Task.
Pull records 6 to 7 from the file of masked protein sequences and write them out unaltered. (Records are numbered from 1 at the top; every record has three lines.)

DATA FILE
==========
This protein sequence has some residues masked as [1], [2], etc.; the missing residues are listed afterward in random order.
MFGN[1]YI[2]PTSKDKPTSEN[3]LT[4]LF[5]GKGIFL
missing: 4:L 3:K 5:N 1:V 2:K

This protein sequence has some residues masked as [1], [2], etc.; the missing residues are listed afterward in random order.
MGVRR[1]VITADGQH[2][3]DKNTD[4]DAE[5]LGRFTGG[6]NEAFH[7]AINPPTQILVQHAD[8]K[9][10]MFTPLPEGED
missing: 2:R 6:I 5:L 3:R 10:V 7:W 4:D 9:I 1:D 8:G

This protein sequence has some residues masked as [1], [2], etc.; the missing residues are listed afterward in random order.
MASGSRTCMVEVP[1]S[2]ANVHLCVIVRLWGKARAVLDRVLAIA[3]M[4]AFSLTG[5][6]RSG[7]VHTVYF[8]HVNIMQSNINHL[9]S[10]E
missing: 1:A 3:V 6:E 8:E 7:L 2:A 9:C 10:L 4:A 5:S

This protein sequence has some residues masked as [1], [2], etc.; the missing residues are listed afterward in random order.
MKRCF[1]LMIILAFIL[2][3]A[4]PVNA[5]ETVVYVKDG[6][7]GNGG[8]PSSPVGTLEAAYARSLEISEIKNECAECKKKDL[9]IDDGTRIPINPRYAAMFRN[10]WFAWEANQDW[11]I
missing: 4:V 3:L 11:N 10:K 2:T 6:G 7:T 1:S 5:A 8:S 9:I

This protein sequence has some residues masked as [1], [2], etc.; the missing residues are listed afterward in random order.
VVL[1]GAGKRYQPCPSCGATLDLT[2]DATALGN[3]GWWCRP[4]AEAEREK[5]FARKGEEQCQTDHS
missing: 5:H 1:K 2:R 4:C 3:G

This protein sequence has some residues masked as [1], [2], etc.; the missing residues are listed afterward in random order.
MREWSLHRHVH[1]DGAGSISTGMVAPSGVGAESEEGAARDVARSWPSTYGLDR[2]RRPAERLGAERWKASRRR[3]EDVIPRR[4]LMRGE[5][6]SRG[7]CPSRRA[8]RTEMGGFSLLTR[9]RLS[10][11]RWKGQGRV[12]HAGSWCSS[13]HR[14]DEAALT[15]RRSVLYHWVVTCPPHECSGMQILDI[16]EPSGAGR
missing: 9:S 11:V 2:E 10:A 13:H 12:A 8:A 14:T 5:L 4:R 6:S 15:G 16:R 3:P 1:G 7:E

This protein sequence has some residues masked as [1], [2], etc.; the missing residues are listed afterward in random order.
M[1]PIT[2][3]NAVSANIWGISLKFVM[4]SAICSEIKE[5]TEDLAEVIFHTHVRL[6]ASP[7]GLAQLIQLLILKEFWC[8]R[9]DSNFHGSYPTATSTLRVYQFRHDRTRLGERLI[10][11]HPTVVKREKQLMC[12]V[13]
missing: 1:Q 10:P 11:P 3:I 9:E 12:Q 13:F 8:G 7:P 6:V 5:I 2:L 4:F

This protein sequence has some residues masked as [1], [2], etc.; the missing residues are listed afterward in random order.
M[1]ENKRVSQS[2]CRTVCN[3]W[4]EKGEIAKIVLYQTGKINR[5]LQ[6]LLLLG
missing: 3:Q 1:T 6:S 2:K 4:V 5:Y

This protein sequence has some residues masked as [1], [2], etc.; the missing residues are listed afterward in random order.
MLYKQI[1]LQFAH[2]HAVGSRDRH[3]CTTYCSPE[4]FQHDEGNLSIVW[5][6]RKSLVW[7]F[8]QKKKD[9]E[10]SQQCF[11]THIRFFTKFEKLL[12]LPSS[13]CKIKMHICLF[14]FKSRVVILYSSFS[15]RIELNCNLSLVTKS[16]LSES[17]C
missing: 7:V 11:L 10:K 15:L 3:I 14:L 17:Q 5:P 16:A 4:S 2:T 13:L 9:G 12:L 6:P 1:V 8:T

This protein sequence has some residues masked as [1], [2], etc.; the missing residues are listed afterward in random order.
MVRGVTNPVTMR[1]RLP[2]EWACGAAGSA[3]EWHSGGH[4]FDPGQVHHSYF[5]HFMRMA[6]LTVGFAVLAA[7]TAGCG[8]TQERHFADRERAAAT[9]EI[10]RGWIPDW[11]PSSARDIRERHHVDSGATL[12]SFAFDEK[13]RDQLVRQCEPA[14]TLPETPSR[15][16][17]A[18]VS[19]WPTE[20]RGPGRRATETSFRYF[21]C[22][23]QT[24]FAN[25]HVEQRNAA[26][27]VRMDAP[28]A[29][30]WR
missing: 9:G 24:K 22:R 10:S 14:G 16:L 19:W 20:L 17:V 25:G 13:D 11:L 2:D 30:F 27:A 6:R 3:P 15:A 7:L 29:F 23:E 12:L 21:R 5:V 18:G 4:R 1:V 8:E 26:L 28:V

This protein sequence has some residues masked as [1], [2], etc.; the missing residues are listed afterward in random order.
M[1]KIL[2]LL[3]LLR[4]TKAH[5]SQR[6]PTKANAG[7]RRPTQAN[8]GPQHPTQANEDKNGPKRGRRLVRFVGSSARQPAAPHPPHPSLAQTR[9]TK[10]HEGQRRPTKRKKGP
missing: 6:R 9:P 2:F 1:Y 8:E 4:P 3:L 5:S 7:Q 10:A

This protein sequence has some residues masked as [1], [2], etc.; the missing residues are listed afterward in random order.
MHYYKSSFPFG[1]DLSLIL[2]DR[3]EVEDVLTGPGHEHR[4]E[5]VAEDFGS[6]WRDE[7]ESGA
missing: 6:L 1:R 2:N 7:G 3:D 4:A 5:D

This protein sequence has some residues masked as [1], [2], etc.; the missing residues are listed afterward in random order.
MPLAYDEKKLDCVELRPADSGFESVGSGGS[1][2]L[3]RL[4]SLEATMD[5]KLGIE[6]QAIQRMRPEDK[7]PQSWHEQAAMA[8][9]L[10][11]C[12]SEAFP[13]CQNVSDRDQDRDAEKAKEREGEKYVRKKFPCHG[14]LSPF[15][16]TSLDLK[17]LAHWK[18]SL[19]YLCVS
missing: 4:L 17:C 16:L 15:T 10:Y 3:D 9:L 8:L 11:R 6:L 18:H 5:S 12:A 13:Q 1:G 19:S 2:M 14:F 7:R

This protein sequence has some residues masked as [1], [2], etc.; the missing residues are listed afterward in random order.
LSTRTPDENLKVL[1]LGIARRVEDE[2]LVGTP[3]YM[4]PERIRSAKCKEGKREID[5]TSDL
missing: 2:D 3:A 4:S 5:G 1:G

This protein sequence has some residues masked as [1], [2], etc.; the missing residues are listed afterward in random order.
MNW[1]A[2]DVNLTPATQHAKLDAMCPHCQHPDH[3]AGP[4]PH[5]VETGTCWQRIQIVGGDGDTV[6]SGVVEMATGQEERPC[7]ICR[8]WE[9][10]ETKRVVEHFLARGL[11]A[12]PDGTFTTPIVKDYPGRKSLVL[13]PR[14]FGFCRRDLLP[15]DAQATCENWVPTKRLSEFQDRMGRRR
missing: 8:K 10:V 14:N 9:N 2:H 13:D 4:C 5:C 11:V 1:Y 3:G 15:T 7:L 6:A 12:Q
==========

This protein sequence has some residues masked as [1], [2], etc.; the missing residues are listed afterward in random order.
MREWSLHRHVH[1]DGAGSISTGMVAPSGVGAESEEGAARDVARSWPSTYGLDR[2]RRPAERLGAERWKASRRR[3]EDVIPRR[4]LMRGE[5][6]SRG[7]CPSRRA[8]RTEMGGFSLLTR[9]RLS[10][11]RWKGQGRV[12]HAGSWCSS[13]HR[14]DEAALT[15]RRSVLYHWVVTCPPHECSGMQILDI[16]EPSGAGR
missing: 9:S 11:V 2:E 10:A 13:H 12:A 8:A 14:T 5:L 4:R 6:S 15:G 16:R 3:P 1:G 7:E

This protein sequence has some residues masked as [1], [2], etc.; the missing residues are listed afterward in random order.
M[1]PIT[2][3]NAVSANIWGISLKFVM[4]SAICSEIKE[5]TEDLAEVIFHTHVRL[6]ASP[7]GLAQLIQLLILKEFWC[8]R[9]DSNFHGSYPTATSTLRVYQFRHDRTRLGERLI[10][11]HPTVVKREKQLMC[12]V[13]
missing: 1:Q 10:P 11:P 3:I 9:E 12:Q 13:F 8:G 7:P 6:V 5:I 2:L 4:F